All life is composed of cells The smallest living unit is the cell Cells arise from preexisting cells the cell theory
Schleiden (botanist) and Schwann (zoologist) and Virchow three German scientists that came up with the cell theory
Mechanism and reductionism two characteristics of science
lignin material that makes the wall hard as in wood from a tree
Adhesion proteins found on the membranes of cells forming intact tissues
Fluid Mosaic Model. Know that the name given to this knowledge or understanding of membrane structure is the __________
Transport proteins (passive transporters & active transporters) transport some molecules and ions in/out of cell
Enzymes Membranes are sites of many chemical reactions and embedded enzymes (proteins) are chemical catalysts (speed up chemical reactions) that occur on the surface of membranes
Recognition proteins
Receptor proteins Membranes, or more specifically the proteins protruding from the membranes, receive chemical messages
Prokaryotic cells are all bacterial cells. Only bacteria are prokaryotic in cell type, they are the only prokaryotes
E. coli the colon bacillus
Eukaryotic cells are more complex internally than prokaryotic cells
Cytoplasm a chemical solution with floating “chemical factories”
Cytoskeleton internal system of microfilaments in cytoplasm: These move objects through cytoplasm [ex. chromosomes during cell division; packages of chemicals (vesicles) are moved about within the cell with help from the ______________]
organelles “chemical factories”
Membranous Organelles specialized compartments
Vesicles packages of molecules transported w/in cell or secreted outside cell, ex. hormones, components of mucus
Lysosomes vesicles w/digestive enzymes, digest foreign invaders, recycle cell parts, & digest carbohydrates, proteins, and other types of molecules
Golgi apparatus (also called Gogi bodies or Golgi complex) a packing center, consists of folded membranes (like stacks of pita bread), creates vesicles
Endoplasmic Reticulum (ER) SYNTHESIS CENTER, consists of folded membranes that create pockets isolated from rest of cytoplasm.
Rough ER w/ribosomes, for protein synthesis
Smooth ER w/out ribosomes, for lipid synthesis
Mitochondria “power houses,” produce ATP through cellular respiration (in all live eukaryotic cells)
Chloroplasts in plants and some algae; photosynthesis
endosymbiosis one cell lives inside another in a mutually beneficial relationship
Nucleus holds genetic information, sends instructions to cytoplasm
Central vacuole large water-filled vacuole in plant cells
Cell walls bacteria, plants, fungi, algae (NOT FOUND IN ANIMAL CELLS) rigid or flexible, for support
Flagella (sing. flagellum) whip-like, hair-like projections, occur singly or few: ex. sperm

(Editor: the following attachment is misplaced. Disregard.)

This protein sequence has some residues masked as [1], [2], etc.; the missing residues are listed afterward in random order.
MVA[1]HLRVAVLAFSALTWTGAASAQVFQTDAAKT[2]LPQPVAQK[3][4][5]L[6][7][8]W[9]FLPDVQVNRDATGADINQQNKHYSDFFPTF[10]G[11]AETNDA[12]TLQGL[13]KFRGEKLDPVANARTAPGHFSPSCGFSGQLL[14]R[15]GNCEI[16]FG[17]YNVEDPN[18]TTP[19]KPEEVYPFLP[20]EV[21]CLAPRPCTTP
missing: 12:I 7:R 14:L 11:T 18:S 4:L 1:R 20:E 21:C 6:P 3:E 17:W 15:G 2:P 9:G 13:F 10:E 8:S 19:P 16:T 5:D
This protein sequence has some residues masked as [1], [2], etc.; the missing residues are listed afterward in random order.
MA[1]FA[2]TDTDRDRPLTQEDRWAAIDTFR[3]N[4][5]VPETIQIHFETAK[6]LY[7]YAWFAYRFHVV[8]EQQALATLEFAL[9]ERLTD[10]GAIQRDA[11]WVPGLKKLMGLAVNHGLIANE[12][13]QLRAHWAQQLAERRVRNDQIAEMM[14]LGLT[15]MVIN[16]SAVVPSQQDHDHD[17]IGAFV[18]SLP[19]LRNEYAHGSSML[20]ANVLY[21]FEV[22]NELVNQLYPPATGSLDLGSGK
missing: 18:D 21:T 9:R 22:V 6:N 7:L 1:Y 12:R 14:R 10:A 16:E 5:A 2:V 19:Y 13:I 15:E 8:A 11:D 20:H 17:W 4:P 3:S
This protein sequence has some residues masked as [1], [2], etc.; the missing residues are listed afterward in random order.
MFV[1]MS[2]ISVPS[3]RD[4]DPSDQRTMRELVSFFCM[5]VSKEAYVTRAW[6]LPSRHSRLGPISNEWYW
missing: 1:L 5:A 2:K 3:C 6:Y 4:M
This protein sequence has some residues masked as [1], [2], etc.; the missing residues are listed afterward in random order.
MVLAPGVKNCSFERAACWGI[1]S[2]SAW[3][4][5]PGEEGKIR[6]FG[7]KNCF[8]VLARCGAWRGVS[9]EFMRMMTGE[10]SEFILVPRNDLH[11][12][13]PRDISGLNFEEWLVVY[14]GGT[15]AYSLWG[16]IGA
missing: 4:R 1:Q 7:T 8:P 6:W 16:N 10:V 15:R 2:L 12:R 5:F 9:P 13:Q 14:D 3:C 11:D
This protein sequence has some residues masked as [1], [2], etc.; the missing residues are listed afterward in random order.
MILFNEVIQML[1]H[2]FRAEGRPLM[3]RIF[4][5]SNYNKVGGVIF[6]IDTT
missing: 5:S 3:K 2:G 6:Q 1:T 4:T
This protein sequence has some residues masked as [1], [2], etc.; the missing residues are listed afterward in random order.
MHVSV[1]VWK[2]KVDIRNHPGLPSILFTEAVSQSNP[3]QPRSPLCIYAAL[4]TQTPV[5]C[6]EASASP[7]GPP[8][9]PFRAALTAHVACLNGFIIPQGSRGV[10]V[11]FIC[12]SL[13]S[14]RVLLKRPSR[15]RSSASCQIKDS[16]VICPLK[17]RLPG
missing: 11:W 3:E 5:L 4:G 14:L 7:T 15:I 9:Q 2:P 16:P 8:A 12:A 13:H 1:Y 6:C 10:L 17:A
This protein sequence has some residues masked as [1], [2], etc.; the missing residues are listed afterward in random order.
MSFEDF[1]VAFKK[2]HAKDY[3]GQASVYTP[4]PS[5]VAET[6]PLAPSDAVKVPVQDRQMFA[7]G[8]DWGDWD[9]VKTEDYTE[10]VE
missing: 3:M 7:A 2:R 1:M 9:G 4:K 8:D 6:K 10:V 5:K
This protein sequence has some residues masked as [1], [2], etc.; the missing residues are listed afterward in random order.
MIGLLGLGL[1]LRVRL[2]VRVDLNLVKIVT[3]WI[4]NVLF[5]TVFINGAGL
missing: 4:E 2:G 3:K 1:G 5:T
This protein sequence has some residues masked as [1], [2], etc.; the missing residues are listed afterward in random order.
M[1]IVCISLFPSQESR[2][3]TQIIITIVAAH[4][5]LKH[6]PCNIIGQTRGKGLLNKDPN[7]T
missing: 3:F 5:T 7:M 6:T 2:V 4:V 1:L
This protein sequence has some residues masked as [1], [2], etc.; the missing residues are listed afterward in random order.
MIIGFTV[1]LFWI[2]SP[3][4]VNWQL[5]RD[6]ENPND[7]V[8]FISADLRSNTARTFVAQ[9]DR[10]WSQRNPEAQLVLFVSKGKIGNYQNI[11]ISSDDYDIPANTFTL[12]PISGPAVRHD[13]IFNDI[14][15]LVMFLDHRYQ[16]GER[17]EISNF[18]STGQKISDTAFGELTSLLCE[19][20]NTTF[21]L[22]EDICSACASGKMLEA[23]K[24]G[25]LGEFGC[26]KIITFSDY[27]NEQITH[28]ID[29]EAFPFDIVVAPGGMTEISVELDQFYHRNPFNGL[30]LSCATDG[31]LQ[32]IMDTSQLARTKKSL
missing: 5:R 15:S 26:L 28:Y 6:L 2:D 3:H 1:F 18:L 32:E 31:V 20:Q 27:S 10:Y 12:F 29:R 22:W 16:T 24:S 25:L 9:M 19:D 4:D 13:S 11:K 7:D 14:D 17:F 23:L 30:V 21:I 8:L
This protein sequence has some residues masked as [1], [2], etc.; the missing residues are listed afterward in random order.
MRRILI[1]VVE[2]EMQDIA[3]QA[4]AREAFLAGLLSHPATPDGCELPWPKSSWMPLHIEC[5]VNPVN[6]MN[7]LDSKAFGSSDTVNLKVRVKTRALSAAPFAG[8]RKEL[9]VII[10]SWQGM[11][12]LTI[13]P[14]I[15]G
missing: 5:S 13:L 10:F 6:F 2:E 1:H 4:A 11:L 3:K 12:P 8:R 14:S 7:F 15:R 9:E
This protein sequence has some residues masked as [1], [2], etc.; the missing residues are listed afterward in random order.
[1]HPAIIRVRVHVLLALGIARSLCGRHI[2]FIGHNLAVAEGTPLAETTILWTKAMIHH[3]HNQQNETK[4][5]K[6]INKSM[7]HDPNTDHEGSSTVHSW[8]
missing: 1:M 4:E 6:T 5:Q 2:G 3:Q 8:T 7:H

Cilia short, numerous, ex. protozoa, fallopian tubes, wind pipe. For movement of fluid.
Plasma membrane and other membranes consist of a phospholipid bilayer with a mosaic of embedded proteins; help regulate movement of chemicals across their boundary.
adenosine triphosphate ATP
Diffusion a common way many substances move into and out of cells; may be defined as the passive movement of molecules from an area where they are more highly concentrated to an area where they are less concentrated
Osmosis Diffusion of water into or out of the cell
Endocytosis & Exocytosis vesicles forming at the plasma membrane bring material in; vesicles fusing with plasma membrane dump material out
Passive transport diffusion through transport proteins for which the phospholipid bilayer is a barrier, ex. glucose
Active Transport transport proteins expend energy (ATP) to move molecules from low concentration to high concentration, ex. calcium
Energy the capacity to do work; bring about change
1. ENERGY CANNOT BE CREATED OR DESTROYED BUT IT CAN CHANGE FORM 2. WITH EACH ENERGY CONVERSION SOME ENERGY IS "LOST" AS HEAT two laws of energy
PHOTOSYNTHESIS Light energy is converted to chemical bond energy by means of
HEAT random motion, which can be seen as disorder or energy that can't be used
entropy is a measure of a system's disorder
Enzymes control each reaction in a metabolic pathway; globular proteins w/ specific shape
“Substrates” are the reactants in an enzyme facilitated reaction
“Active site” is the "crevice" part of an enzyme whose shape fits that of the substrates
ATP the energy currency of the cell; is needed for many enzyme catalyzed reactions
oxidation-reduction The transfer of electrons between chemicals
Photosynthesis is an energy conversion converting light energy to chemical bond energy
van Helmont a Belgian physician, devised simple experiment in which he grew a willow tree seedling for five years in a bucket containing a known quantity of soil. The tree gained roughly 195 pounds while the soil lost less than one pound
Joseph Priestly (England) put things under bell jars. Mouse kept alive in bell jar with plant.
photosystems Upon the inner chloroplast membranes photosynthetic pigments are arranged into these discrete patches
chlorophyll pigment molecules that absorb light energy
photolysis process of splitting water molecules
Carbon fixation the conversion of inorganic CO2 into carbohydrates
Fossil fuels plants from 350 MYA (Carboniferous Period) died, were covered with sediments, and became coal
chemoautotrophs bacteria which use chemical bond energy of iron and sulfur compounds to fix carbon dioxide
Autotrophs organisms that create their own food by fixing CO2 into an organic form: requires outside energy source
photoautotrophs organism that requires sun for an energy source
Heterotrophs organisms that feed on food already formed by autotrophs
Created by: pace_sauce